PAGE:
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Bronze Age Chinese petroglyphs depict 'frantic' sexual imagery

Ancient rock carvings created thousands of years ago depict scenes of bisexual and transgender activity, according to a report.

Bronze Age Chinese petroglyphs depict 'frantic' sexual imagery
It is believed that the discovered images depict an elaborate fertility ritual and feature some of the world’s earliest images of sexual copulation [Credit: Jeannine Davis-Kimball]
If true, the images, dubbed the Kangjiashimenji Petroglyphs, would be the oldest depictions of homosexual activity known to humanity.

The explicit carvings, which could date back to 2000BC, show 100 figures and cover a 30 sq ft area of rock in remote Xinjiang region in northwest China.  

They were discovered in the late 1980s by archaeologist Wang Binghua - but now a fresh light has been thrown on them by author Mary Mycio.

Mycio claimed that bisexual participants can be identified as hermaphroditic figures that combine male and female features.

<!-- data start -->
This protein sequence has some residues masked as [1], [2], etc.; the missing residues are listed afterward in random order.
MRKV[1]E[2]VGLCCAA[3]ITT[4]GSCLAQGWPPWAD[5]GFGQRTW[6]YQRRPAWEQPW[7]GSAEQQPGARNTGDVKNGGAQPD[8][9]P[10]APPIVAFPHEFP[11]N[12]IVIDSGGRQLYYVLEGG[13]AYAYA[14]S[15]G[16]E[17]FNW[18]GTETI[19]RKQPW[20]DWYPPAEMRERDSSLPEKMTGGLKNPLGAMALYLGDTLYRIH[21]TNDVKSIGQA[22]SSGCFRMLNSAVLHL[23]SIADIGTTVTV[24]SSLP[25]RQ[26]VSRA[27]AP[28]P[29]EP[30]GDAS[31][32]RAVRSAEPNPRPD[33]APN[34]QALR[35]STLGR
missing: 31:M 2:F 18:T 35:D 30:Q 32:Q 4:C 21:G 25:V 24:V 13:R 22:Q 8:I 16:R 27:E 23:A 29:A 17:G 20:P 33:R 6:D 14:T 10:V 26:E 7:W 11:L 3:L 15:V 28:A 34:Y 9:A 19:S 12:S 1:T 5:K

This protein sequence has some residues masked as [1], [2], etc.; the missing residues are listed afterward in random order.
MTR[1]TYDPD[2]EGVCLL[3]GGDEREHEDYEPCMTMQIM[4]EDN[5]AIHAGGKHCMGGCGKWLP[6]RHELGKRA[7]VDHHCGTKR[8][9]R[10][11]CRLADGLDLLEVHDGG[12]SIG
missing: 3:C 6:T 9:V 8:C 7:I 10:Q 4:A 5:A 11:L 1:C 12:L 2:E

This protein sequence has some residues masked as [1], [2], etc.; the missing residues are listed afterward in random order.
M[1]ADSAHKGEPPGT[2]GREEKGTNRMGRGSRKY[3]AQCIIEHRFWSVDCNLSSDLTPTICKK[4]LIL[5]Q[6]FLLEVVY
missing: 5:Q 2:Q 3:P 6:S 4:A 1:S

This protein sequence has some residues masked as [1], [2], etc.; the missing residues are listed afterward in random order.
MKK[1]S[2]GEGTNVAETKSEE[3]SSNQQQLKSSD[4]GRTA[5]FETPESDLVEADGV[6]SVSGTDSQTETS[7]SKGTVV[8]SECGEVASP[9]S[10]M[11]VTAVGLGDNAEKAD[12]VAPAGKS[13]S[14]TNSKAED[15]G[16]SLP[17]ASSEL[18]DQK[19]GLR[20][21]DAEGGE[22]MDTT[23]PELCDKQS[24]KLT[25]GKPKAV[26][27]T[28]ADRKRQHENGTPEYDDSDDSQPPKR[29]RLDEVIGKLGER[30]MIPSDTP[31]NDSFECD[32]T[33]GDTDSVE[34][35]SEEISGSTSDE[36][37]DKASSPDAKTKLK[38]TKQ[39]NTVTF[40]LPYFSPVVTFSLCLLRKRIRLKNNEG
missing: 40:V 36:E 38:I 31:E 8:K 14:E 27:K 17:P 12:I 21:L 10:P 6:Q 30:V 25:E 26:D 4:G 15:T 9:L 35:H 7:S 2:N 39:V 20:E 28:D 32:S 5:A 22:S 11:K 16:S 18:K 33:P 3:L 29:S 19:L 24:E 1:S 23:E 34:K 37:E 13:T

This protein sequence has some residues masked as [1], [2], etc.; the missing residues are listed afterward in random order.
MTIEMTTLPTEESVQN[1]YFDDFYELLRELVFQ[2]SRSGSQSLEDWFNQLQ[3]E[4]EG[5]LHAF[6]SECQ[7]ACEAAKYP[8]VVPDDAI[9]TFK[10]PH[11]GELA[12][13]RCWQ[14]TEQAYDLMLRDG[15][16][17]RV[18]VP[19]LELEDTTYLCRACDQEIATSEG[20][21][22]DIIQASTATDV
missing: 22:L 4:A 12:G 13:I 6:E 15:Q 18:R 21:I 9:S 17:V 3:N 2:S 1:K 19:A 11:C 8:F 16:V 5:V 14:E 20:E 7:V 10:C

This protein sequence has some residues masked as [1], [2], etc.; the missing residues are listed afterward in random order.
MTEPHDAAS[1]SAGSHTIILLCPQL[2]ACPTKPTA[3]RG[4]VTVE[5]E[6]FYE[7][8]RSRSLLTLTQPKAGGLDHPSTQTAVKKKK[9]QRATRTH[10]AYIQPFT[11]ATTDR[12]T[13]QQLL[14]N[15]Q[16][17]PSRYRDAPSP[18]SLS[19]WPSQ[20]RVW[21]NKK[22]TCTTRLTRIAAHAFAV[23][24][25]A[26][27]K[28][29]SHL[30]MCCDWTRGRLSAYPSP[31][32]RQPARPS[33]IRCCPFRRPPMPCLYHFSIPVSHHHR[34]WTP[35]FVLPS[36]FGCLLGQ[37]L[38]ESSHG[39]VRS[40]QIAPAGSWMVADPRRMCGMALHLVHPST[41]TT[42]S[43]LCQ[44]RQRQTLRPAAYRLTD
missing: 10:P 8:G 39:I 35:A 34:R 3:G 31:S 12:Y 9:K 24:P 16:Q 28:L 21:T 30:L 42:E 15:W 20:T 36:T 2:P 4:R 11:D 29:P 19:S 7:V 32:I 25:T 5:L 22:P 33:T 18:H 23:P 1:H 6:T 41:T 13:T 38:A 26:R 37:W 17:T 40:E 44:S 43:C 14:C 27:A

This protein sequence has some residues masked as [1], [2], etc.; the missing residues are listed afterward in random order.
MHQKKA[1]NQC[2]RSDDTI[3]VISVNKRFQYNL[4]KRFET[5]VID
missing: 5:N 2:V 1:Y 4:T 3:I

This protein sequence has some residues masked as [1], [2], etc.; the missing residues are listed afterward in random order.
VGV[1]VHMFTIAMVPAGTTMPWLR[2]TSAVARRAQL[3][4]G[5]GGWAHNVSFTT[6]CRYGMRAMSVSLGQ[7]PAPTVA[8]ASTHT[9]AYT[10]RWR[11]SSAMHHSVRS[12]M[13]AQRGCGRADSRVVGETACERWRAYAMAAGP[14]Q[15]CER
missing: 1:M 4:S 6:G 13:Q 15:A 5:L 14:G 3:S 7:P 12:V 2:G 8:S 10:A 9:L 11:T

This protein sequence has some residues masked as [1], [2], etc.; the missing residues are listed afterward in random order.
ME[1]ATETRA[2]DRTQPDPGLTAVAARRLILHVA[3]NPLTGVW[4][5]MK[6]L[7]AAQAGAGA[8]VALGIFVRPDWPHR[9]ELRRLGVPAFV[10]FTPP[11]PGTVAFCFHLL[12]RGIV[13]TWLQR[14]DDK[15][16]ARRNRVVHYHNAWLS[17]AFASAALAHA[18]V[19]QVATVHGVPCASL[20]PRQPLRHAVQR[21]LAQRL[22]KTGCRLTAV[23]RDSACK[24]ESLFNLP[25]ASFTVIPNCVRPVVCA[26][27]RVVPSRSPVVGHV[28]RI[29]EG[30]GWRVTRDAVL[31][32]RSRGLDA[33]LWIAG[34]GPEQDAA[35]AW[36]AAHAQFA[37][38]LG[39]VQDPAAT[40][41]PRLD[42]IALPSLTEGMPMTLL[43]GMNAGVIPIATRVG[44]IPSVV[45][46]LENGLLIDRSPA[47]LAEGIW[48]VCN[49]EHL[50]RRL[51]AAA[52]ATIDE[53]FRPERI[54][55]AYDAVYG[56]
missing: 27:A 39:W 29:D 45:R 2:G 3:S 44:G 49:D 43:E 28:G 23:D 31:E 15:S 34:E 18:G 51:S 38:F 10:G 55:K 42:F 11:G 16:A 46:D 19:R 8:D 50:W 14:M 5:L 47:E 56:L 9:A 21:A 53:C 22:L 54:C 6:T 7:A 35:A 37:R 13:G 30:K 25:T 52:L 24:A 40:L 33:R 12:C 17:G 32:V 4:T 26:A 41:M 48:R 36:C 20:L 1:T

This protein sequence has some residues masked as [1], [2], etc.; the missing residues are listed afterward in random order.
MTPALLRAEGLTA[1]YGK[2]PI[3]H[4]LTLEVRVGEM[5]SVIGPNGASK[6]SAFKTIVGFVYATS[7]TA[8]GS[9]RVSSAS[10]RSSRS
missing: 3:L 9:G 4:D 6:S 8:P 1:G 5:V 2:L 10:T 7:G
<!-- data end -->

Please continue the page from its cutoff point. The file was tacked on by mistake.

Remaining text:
The rock carvings depict females with masculine triangular torsos, hips and legs, adorned with feminine headdresses and jewellery. Males are smaller, have thin legs, and wear no decorations.

Mycio identified a third group bearing male phalluses but wearing female headdresses.

Bronze Age Chinese petroglyphs depict 'frantic' sexual imagery
Bronze Age Chinese petroglyphs depict 'frantic' sexual imagery
The petroglyphs were discovered by Chinese archaeologist Wang Binghua in the country’s Xinjiang region in the 1980s, but received little public attention outside of academic circles [Credit: Jeannine Davis-Kimball]
One  tableau depicts an aroused male with his arm around another man in the same state. The pair are watching nine women and two  men dancing in a circle. At the foot of the scene a lone male masturbates.

In another scene, a group of men and women dance around a large bisexual figure in a state of arousal who is preparing to couple with a woman.

"The tableau is a spectacular demonstration of sex as one of the driving forces behind the creation of art," said Mycio.

Viktor Mair, a professor of Chinese language and literature at the University of Pennsylvania, said the carvings were "a forest of phalluses and vulvas blanketed in sexual symbolism".

"Such overt, pervasive attention to sexual reproduction is extremely rare for a burial ground," he said.

An alternative reading of the "bisexual" figures is that they might be shamans. Another theory is that the male/female composites are "twin-spirited" people.

Author: Dominic Gover | Source: International Business Times [February 20, 2013]

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